February may be the shortest month of the year, but this February (and let’s be honest, late January), has some real treats in store for book lovers. Here are some of our most anticipated books of the month ahead, separating YA books from adult fiction because we want to highlight all the phenomenal teen fiction out this month (which this adult loved).
The Wedding Date by Jasmine Guillory
One of the best part of February is Valentine’s Day, so here’s a, well, as Roxane Gay puts it on the cover, “a charming, warm, sexy gem of a novel”. It’s cover is all red and the chapters have little hearts around them. The story is a meet-cute, but when the characters are as cute as Alexa Monroe and Drew Nichols (especially Alexa Monroe), we’ll forgive familiar tropes and recommend this “contemporary romance”.
Force of Nature by Jane Harper
One of the biggest mysteries of 2017 was Jane Harper’s The Dry about Federal Police Agent Aaron Falk and his investigation in Melbourne, Australia. Well, here we are in 2018 and Harper and Falk are back with the explosive and yet very different Force of Nature. The central mystery surrounds five women on a corporate backpacking retreat and one doesn’t make it back. The mysterious hike is interspersed with Falk’s investigation and there’s also a serial killer on the loose and oh, the weather is unpredictable (this isn’t The Dry, that’s for sure). We couldn’t put down this thriller.
Feel Free by Zadie Smith
NW was likely the greatest novel I’ve ever read (up near the top, at the least), so it’s not like a collection of essays by Zadie Smith will go unnoticed. Yet, there’s a lot here. It’s an inordinately large book and the essays are undated. There are some “greatest hits” here, some diversions and not a lot of focus (although there are five sections and Feel Free is the last). The expression “turn a phrase” seems antiquated and yet that’s what’s at the core of Zadie Smith’s writing. We’re in good hands when she is discussing NW London, Brexit, Mark Zuckerberg…or Justin Bieber. In fact, Meet Justin Bieber and please feel free go from here.
How to Stop Time by Matt Haig
The story of a man who ages very slowly, Matt Haig’s How to Stop Time first came to our attention because of the movie already being optioned and starring Benedict Cumberbatch. The idea of a Matt Haig book, (I had previously read The Humans), is that while on the surface the writing could be considered fantasy or sci-fi, the writing here is more literary fiction than anything else, about the power of the human spirit (and in this case, about love). I think that with Haig, he has a fair share of detractors, but those that love him, love him a lot. That sentiment is definitely true about How to Stop Time, which is a heart-breaker of a novel.
The House of Impossible Beauties by Joseph Cassara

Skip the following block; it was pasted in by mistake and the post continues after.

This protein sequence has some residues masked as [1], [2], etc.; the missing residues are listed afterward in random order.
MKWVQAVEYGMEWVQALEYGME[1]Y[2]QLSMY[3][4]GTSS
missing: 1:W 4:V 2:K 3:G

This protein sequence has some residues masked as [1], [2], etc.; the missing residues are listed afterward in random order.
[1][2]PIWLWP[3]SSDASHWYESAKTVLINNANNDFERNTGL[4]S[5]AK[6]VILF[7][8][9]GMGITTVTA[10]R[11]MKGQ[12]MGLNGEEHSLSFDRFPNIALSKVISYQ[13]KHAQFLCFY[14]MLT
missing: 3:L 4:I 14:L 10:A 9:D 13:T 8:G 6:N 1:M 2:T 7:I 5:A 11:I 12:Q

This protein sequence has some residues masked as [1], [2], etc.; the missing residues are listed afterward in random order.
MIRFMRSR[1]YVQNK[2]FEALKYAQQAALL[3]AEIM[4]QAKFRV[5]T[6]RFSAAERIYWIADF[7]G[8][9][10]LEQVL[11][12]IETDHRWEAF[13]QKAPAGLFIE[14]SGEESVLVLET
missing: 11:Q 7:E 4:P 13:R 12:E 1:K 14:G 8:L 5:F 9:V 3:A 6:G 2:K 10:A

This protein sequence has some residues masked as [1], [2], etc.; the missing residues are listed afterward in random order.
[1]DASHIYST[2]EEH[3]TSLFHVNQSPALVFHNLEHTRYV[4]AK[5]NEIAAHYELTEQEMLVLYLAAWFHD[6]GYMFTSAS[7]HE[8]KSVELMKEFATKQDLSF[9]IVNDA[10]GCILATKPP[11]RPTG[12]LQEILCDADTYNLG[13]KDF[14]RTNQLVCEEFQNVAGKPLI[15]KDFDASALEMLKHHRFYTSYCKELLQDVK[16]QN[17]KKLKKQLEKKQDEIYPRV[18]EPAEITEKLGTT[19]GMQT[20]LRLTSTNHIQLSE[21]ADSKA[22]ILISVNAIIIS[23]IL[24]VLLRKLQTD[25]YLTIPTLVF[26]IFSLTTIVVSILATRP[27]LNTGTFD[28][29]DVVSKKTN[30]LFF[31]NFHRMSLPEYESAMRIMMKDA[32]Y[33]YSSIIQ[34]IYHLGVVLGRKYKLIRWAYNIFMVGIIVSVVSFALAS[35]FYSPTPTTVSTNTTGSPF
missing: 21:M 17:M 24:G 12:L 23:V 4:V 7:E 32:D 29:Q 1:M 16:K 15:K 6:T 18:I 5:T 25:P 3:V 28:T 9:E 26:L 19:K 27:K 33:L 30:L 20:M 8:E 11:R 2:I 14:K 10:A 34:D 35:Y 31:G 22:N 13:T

They say that style is everything. Joseph Cassara’s lyrical ode to the Harlem ball scene in New York City in the eighties and nineties carries with it a distinct and noticeable style. Mainly, it sounds like the real-life characters, especially its main voice in the form of the inexperienced Angel, who grows from shy wallflower to house mother, but also in tragic love interest Hector, Daniel, Juanita and Venus. This book is hard to put down for fans of quick dialogue and for Cassara’s sense of time and place (time past in this case and with the hurt, anger and resentment that comes with it). A triumphant debut.
The Château – Paul Goldberg
This is a farce for the modern age, a book that begged to be included for its subject matter alone. It’s January, 2017 in Florida and it’s election time at a condo board in the titular Château in Miami Beach, Florida. Ostensibly, the book’s central character is Bill M. Katzenelenbogen (what a name), a former newspaper reporter for the Washington Post, who heads down south when his former roommate, the “Butt doctor of Miami”, falls to his death. Determined to investigate, he instead runs into his father, who lives in the building to his advantage, and perhaps the elder figure, Melsor is the main character, determined to take down the Russians in his condo. It becomes clear that the central figure is one “Donal’d Tramp”. A hilarious romp that’s well worth your time.
All The Pieces Matter by Jonathan Abrams
The question of whether we need an oral history of the television show The Wire depends on whether or not one is a regular reader of Bill Simmons’ site Grantland and other places in which Jonathan Abrams has contributed. Now at Bleacher Report, Abrams is a major contributor to the ease and flow of the book, and I was happy to see that all of the major players from the show contributed, from Idris Elba to Wood Harris to Dominic West to creator David Simon to Wendell Pierce (a must). I wasn’t as big a fan of the show as many, but this doesn’t mean that an oral history book of this magnitude doesn’t appeal (and it’s full of insider information). I think pop culture matters, and a book such as this one about the Baltimore HBO show is Exhibit A.
Sunburn by Laura Lippman